The Worthy Poor
By Liz Ligawa
The previous month had closed its doors, taking along with it the security of minor accomplishments. Rent: paid. She had grown to appreciate such victories as they were hard won; however, they rarely lingered long. This life still felt odd to her- the newly poor. She was not yet adept at balancing the weight of a community’s conclusions concerning the economically poor. She struggled against this label. At any rate, she still found herself at this uncomfortable threshold- the bewitching hour, if you will. This is the place where settled becomes uncertain. Done becomes undone. Exclamations curl into question marks. The place when the clock strikes midnight…the first day of the month.
Responding to a prompt the other week at In The Words of Womyn Writing Circle, I explored the factors that pigment how we see one another. We have all done it before – created a backstory to a situation with little, or no information. For instance, take the couple in the car idling next to yours at the red light. The conversation seems quite animated. It is easy to create an entire commentary based on just what is seen. We think they are in an argument, or maybe perhaps it’s charades…yes, definitely charades. But can we get the real picture without words? The ways we interpret what we see in the world and the ways we determine how we should respond to others come to us through pipelines which preceded our generation, our nation, and even our society. One woman’s story shows us how.
She slowly left the office which was connected to the place where God’s people gather, trying to shake the heavy haze of defeat from her mind. She had asked for aid. She was denied. This is not an unusual story, but she wondered what could have informed the greeter’s conclusion. Maybe it was her bare ring finger, freshly unadorned, yet still declaring her to be less than another whose finger resembled a more acceptable status. Maybe the problem was her empty hands whose emptiness looked more indolent than worn. It may have even been her accompanied left hip, sweetly occupied by a sleepy little one looking for a safe place to rest. What did the greeter see?
There is a history to caring. My critical attention in Dr. Gaynor Yancey’s course, Urban Mission Issues, reminded me that societies have differed, historically, in their approach to meeting the needs of others. In Egyptian society, good deeds were recorded as Acts of Mercy in each person’s Book of the Dead. A fat Book of the Dead filled with Acts of Mercy was seen as contributing to a pleasant afterlife. This idea motivated the response to the needs of others. In the mother’s case above, however, declining to help her would still qualify as an Act of Mercy since it did not impose harm (Negative Confession). No need was actually met, but no harm was rendered. It sounds like parts of our current society are singing the same verse of a very old tune.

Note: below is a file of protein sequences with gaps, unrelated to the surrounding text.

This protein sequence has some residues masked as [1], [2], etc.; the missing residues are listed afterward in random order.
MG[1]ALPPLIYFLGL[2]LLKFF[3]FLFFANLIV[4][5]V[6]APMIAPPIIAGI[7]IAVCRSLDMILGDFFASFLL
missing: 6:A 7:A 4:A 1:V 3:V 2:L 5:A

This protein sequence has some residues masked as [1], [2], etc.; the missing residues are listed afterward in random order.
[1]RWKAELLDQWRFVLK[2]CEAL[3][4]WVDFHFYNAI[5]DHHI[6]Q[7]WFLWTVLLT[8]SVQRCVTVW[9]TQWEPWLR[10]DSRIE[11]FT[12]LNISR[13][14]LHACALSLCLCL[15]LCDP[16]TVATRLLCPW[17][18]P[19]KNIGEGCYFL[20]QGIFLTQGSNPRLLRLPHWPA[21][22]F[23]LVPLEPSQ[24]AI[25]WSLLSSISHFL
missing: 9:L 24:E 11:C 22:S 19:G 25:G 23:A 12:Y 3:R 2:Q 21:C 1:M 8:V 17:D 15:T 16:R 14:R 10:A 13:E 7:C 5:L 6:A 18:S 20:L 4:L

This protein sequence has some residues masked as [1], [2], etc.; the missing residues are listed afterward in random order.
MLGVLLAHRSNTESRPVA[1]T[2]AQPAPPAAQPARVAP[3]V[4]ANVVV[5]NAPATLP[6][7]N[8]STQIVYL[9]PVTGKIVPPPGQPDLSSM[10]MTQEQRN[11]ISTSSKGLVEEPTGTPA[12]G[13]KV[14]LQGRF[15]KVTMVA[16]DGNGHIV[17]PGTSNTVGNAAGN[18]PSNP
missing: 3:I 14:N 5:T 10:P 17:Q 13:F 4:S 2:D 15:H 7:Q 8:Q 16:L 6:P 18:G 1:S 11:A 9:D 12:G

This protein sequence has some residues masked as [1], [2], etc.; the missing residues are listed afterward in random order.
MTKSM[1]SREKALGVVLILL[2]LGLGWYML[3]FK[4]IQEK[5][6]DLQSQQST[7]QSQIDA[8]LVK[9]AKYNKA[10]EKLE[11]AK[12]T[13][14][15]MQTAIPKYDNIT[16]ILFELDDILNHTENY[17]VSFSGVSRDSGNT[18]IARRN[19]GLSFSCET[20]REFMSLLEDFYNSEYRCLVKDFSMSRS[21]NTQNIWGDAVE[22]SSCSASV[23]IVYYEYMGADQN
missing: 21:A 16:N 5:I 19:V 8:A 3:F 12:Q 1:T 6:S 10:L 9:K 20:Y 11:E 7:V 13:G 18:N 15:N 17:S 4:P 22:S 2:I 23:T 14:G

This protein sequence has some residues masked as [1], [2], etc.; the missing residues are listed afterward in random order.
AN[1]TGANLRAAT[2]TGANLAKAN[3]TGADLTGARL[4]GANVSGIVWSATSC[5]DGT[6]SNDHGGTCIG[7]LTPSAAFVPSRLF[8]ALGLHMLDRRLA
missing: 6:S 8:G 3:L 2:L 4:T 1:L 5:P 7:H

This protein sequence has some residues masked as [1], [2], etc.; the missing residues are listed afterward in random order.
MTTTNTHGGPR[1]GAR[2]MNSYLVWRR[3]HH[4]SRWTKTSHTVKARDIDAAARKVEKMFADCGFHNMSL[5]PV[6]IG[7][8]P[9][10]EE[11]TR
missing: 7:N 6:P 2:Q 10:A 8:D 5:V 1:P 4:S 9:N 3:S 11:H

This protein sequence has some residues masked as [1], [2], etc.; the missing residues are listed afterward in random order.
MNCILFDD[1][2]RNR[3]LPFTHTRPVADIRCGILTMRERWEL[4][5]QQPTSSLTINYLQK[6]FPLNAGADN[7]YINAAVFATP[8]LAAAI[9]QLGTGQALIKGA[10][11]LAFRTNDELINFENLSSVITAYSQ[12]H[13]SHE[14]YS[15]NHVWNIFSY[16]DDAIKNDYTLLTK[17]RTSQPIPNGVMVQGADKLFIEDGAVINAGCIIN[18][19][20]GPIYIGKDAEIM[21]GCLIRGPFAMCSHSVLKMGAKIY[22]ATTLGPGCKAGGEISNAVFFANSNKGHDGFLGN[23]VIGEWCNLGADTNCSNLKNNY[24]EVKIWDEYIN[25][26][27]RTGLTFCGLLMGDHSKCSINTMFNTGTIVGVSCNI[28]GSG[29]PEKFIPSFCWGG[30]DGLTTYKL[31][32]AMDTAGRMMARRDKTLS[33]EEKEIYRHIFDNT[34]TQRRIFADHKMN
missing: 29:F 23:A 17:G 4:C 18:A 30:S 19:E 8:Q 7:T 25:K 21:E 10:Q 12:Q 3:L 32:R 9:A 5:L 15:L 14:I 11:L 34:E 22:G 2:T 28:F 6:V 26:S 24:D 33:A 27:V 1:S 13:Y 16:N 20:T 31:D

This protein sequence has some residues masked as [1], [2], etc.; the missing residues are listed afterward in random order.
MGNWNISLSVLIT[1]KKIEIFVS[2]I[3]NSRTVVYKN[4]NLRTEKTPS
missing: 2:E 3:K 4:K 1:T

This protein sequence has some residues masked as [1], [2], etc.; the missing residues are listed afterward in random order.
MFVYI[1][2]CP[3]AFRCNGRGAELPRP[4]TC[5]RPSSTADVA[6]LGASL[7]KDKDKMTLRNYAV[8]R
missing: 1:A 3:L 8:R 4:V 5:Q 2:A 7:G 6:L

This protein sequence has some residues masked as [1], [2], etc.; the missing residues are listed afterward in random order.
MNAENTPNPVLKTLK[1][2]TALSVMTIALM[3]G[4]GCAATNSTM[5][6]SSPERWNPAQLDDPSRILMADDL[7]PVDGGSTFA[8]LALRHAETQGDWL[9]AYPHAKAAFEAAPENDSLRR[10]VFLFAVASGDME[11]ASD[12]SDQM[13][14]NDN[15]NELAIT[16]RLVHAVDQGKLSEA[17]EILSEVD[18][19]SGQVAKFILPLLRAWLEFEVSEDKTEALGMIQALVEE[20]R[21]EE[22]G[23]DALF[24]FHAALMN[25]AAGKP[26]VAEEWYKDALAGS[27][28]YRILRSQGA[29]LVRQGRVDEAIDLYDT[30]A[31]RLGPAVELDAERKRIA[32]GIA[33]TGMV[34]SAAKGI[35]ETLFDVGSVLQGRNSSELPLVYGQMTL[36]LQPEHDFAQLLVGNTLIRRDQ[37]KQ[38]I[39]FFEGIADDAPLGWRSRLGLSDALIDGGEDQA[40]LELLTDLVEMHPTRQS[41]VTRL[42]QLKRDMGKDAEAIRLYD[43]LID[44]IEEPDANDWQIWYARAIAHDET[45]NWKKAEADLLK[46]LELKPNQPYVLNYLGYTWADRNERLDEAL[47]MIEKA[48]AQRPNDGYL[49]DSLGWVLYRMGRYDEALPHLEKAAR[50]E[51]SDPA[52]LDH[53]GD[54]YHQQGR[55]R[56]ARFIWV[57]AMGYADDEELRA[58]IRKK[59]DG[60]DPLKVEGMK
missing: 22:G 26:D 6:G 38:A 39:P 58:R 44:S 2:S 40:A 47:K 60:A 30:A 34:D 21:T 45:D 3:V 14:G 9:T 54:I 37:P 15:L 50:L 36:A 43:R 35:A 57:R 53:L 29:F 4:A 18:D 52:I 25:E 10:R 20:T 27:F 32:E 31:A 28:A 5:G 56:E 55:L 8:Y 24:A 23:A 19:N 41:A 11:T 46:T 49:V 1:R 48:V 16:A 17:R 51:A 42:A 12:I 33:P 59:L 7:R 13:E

Greek society demarcated the poor as either worthy, or unworthy. The “worthy poor” could receive care from the community; the unworthy poor were not as fortunate. Similarly, in Roman society, a person’s citizenship qualified him to receive from the community. This sole identifier served as an important indicator of determining the responsible party. Citizenship would answer this question, “Whose concern are you?”
As I listened to this mother, I saw reflections of these past societies intermingled with her story. The Negative Confession of the Egyptian society gives us the justification for “not doing”: not bringing harm, but neither bringing good. There is also the delineation of the Greek society making caring more necessary for one class of poor than the other. Then there are the remnants of the citizenship standard central to Roman society. I saw all of these in one story.
Now, we all have our reasons for giving, or choosing against giving. My interest does not concern imposing unnecessary feelings of guilt. I am, however, interested in calling attention to the motivations behind our giving, and maybe even encouraging some redistricting of our boundaries concerning who receives our care.
The mother thought about the greeter’s comment as she shuffled her little one into the seat: “I’m sorry, we can’t help you. Our resources are strictly for our members.” As she thought about the thousands of faces which gathered to worship in one of three services on Sundays, the mother wondered aloud, “She thinks I am not a member, but she didn’t even ask….”
The greeter had already created a backstory, and that informed her conclusion.
Just then, her little one softly questions, “Where are we going now, Mommy?” She does not know. Thirty seconds before this inquiry, she did. Now, she no longer does. She swallows hard and pushes shame aside long enough to smile down at the bright, waiting eyes, “Home.”
This post was written by Liz Ligawa. Liz is a graduate student of Baylor University where she has found the perfect expression of her community-centered heart in the MDiv/MSW degree program. With a concentration on Community Practice, she is also the adoring mother of one son, Elijah, who prefers to be regarded in public as Spider-Man. She may be reached at Liz_Ligawa@baylor.edu.
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